Once the paint was dry I rubbed off the chalk with a clean and coincidentally-inside-out sock that was sitting in the laundry basket that I had just brought up from the basement.  I imagine a clean, soft cloth would do.

Somewhere along the way I’ve heard the last shall be first and the first shall be last and I don’t think it was related to puberty, though it worked out that way in my experience.  Also with the mural.  I should have painted the “ground” first and then the trees and bushes, but I didn’t quite know how to go about the ground so I skipped to the good stuff.  As it turned out, it was pretty easy.  I used the same paint combination, but thinned it until it was very watery.  I then looked for my sponge brushes for twenty minutes, gave up, and used half of a sponge from under my kitchen sink instead; it worked fine.

Onward and upward.  Or downward as I think a rug may be next.

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32 thoughts on “Dining Room How-To

  1. Holy C'moly, you should be pleased as punch! I am a few days late and missed the early reveal, but I have to say it is simply gorgeous in the final version!!!

  2. Your painting is beautiful – both design and execution. What fun it must be to sit in your dining room with your own original art on the walls.

  3. Good morning Mrs. B.
    I can't really tell but it looks like the flowers and trees have depth. How did you achieve that look? You did a wonderful job!

  4. "To complete the project you will need: (clockwise from top left) A plastic cup resembling a party favor, a crumpled paper towel, a clean sock, paint, tracing paper, a palette knife, a white graphite pencil, a piece of chalk, brushes, a Gladware bowl that is missing its top, a used kitchen sponge and inspiration."

    God I love you, Blandings.
    This is the work of a genius — inside-out sock and all.
    Your directives are half the fun of the whole process.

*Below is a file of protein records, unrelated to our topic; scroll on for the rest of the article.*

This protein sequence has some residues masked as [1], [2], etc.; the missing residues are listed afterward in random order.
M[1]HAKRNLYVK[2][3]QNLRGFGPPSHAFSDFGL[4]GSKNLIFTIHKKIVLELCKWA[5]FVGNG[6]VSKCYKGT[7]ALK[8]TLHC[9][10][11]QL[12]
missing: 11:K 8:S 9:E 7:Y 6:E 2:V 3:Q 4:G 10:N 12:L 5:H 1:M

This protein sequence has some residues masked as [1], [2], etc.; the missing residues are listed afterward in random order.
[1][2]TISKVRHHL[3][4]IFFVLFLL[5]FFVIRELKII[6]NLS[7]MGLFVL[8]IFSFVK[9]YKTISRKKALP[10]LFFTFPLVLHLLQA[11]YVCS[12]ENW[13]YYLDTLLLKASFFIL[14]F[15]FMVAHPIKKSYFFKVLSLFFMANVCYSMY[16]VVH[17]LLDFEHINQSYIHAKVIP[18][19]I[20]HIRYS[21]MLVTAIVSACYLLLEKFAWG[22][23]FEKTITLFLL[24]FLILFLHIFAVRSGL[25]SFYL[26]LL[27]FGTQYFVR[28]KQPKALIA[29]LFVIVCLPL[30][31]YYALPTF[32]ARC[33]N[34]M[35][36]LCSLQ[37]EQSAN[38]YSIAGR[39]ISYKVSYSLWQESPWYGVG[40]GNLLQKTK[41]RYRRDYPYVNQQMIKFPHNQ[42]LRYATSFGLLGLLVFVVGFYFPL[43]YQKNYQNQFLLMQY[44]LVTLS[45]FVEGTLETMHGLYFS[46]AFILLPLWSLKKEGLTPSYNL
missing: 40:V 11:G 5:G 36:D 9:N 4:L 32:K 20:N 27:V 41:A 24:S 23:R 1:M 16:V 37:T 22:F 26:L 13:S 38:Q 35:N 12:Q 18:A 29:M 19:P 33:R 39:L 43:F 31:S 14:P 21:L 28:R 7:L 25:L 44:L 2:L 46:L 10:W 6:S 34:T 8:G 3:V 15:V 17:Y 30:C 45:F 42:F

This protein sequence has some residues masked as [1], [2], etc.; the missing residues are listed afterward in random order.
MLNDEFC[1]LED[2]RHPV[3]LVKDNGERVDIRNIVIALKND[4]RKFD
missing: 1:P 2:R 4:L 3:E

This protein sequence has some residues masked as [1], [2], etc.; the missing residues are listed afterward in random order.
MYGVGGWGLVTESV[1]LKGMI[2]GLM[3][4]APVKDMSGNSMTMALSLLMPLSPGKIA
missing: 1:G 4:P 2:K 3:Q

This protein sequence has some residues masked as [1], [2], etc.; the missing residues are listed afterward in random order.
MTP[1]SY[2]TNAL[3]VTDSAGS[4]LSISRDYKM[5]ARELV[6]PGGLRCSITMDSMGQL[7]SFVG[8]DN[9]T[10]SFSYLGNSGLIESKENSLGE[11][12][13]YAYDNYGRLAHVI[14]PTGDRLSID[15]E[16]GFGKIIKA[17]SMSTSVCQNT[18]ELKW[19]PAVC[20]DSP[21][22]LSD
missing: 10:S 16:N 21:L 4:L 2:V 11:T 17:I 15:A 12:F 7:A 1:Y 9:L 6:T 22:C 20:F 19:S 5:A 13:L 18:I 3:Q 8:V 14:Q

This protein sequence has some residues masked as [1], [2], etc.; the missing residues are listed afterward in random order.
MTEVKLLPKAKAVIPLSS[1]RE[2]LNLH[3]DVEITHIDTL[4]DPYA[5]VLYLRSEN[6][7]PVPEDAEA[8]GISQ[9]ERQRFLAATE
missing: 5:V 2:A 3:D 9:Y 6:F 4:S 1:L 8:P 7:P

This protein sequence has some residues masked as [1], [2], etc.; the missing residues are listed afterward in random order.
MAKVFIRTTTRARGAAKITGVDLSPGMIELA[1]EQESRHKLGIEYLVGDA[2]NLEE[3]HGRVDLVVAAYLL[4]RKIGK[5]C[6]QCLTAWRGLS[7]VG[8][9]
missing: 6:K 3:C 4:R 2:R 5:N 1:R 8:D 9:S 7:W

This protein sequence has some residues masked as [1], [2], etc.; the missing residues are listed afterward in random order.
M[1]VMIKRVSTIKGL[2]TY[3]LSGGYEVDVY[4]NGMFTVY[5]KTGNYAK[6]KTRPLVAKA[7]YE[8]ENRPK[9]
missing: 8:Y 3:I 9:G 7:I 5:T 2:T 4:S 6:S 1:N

Next thing you know, Michaels Smith will be forgoing the painted papers and call begging you to create an oeuvre in his dining room.
    Cheers, Alcira


  5. Patricia, as you can imagine, I adore it!! It looks much easier than your silver leafing, which I made a huge mess of!!

    So glad that you love art stores as much as I do!!


    Art by Karena

  6. Delightful!
    The beauty of chinoiserie is that one can not only
    improvise, but go on adding to the design when
    the spirit moves you.
    There are precedents for this at Temple Newsam
    where Lady Hertford cut out bird images from Audubon (imagine!) and stuck them on to her chinese wallpaper.
    In Mark and Duane Hampton's New York bedroom,
    the grey branches of the Gracie wallpaper have been
    embellished with additional colorful birds and butterflies, which takes the edge off the icy coolness and adds interest.

  7. Thanks, really – you are all very nice. Anon – there is some dimension which is mostly due to the combination of the paint and the wall. You might be able to see that on the poster board you don't see the same kind of detailing. The walls have a slight (and slightly annoying) texture; in addition, the paint has a very low sheen – it is Estate Emulsion – so not entirely flat. With the paint thinned just a bit I was able to have almost complete coverage (no need to go back with a second coat, which I knew would be a messy disaster) and still show some brush work. It was, without a doubt, a happy accident.